IF THERE is one thing you must do this month, then it has to be a walk up Dollar Glen, or indeed any of the other fine wooded glens that lie above the Hillfoot towns.

May is the best month to appreciate these Ochil glens in their finest glory.

There is still plenty of light as the leaf cover has not yet fully enveloped the tree canopy, the birds are singing and the ground is covered in colourful scatterings of woodland flowers.

The bluebell is without a doubt the most stunning of these flowers – and in Dollar Glen there are plenty of them!

The poet Gerard Manley Hopkins eloquently described the wonders of a woodland floor carpeted by bluebells as having a “blue buzzed-haze” and “wafts of intoxicant perfume”.

It was a flower that held him in such star-struck awe that on another occasion he wrote “….they came in falls of sky-colour washing the brows and slacks of the ground with vein-blue”.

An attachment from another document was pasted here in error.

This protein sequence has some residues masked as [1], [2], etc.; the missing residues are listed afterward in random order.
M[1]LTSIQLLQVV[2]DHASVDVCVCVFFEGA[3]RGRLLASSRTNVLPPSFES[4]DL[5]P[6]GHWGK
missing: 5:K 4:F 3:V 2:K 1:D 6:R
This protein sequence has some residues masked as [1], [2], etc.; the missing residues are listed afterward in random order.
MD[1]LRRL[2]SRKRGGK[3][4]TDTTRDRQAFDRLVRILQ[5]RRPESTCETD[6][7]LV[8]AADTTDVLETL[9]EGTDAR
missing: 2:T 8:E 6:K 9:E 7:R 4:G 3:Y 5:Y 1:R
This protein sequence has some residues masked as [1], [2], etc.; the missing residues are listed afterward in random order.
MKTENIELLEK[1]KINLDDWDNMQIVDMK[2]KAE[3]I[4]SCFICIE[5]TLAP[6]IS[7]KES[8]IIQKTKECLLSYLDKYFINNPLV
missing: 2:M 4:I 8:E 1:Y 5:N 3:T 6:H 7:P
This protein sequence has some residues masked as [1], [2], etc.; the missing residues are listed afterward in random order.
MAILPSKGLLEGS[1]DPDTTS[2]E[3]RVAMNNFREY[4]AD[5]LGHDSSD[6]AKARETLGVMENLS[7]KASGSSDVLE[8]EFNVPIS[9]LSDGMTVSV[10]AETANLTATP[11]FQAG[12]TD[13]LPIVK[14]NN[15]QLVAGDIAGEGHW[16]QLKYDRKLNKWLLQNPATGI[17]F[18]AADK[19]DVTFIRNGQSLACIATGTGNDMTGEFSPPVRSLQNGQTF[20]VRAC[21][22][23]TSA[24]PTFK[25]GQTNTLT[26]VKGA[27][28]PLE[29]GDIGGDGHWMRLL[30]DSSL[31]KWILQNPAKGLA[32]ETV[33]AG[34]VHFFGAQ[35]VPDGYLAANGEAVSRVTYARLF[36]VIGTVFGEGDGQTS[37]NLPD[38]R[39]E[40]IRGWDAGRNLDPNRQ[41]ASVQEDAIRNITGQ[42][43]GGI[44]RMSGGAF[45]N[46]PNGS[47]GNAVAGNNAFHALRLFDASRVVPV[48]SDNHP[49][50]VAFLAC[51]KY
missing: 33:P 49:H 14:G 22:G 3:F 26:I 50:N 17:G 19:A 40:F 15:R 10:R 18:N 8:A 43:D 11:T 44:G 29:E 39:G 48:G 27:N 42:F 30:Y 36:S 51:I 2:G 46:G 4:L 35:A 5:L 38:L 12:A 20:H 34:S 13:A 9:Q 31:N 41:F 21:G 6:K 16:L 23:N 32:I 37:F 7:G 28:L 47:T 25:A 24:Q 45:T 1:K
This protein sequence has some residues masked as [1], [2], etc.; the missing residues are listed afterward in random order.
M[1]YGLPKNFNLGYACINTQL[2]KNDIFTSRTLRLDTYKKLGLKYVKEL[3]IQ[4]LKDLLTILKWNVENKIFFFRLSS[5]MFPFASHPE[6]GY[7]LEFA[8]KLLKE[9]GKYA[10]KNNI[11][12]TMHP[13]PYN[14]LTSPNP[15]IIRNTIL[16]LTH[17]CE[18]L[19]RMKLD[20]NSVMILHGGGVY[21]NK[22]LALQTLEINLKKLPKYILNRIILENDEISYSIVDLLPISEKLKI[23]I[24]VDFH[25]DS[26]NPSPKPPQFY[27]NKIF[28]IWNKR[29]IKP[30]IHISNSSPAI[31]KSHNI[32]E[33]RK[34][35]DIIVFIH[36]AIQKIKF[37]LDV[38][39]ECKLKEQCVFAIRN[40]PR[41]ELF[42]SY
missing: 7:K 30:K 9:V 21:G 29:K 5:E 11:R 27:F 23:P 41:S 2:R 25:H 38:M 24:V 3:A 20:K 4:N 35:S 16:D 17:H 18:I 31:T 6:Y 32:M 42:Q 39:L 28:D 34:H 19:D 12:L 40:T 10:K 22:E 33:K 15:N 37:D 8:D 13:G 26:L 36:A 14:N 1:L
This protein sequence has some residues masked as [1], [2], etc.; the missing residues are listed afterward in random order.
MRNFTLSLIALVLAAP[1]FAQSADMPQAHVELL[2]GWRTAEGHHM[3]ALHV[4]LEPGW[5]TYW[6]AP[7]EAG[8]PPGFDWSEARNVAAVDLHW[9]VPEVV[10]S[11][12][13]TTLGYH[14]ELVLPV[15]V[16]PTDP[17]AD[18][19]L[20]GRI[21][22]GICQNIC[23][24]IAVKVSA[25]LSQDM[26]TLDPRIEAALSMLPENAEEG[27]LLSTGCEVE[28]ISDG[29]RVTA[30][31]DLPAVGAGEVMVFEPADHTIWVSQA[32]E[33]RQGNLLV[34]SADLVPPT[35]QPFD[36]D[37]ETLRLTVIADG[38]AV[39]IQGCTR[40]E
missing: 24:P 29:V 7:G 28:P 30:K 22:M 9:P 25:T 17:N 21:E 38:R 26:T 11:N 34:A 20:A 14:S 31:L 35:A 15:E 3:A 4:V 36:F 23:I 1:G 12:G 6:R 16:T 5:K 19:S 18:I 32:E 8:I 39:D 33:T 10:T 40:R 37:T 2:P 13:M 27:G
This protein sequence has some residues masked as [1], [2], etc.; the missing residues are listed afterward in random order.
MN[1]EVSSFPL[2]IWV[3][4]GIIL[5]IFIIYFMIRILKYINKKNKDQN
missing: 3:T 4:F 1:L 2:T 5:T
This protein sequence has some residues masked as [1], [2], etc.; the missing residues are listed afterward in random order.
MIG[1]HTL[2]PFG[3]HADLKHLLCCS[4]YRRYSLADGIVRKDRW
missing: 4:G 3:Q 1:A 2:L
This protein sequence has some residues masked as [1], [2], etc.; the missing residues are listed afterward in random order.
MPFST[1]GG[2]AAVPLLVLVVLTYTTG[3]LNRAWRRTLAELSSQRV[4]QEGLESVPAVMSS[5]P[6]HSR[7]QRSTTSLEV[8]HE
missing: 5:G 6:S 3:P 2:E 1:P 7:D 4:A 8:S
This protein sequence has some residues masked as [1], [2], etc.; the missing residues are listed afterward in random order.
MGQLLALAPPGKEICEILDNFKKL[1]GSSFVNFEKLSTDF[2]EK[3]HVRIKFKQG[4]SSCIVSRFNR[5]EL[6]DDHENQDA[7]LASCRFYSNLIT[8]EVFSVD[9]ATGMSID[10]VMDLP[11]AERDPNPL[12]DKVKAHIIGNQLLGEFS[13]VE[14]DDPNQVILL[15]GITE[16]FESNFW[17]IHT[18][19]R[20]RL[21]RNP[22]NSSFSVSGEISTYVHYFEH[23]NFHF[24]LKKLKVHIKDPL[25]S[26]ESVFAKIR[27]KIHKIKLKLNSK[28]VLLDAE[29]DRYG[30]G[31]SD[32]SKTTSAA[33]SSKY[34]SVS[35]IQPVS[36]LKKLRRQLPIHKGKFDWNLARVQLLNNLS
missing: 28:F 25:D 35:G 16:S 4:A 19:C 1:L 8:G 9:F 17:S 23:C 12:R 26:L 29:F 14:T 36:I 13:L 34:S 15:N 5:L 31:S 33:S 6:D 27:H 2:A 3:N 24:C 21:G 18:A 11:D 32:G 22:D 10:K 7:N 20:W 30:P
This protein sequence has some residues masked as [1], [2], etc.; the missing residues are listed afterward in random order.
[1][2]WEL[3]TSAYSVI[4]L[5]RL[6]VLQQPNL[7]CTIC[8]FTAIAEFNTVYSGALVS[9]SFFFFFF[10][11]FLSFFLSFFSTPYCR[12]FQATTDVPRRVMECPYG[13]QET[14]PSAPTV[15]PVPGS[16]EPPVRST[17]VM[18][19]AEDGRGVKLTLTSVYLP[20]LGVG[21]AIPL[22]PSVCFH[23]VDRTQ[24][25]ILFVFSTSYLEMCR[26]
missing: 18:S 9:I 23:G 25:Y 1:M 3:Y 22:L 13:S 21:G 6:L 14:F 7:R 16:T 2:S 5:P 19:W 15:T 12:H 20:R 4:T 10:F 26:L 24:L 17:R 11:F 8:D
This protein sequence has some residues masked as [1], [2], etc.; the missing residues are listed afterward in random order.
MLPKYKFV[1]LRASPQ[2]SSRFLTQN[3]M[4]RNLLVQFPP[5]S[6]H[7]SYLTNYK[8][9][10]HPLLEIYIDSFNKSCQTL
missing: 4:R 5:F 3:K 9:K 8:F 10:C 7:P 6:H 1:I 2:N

In Dollar Glen I have also found a rare plant that occurs at this time of year called toothwort.

It is a parasitic species that extracts all the nutrients it needs through intricate pad-like suckers that attach to the roots of an adjacent host tree, typically hazel or elm.

Its flower spikes are deathly pale in coloration – and perhaps the reason why it used to be known as the ‘corpse flower’.

Green woodpeckers also frequent these Hillfoot glens – listen out for their high-pitched ‘yodelling’ calls. Look out too for treecreepers and long-tailed tits.

The treecreeper is a strange little bird, almost mouse-like in appearance as it scuttles up a tree trunk, its sharp claws giving good purchase on the smooth bark.

The bird uses its long, curved and slender bill to pick out invertebrates from narrow fissures in the wood.

By the tumbling burns that run down the middle of these glens there are a multitude of mosses, ferns and in the darker recesses strangely shaped liverworts.

It is like being in a different world, a permanently moist environment that closely replicates the kind of conditions typically encountered in a rainforest.

And with over 100 different species of moss recorded in Dollar Glen, the diversity of nature found here rivals any rainforest.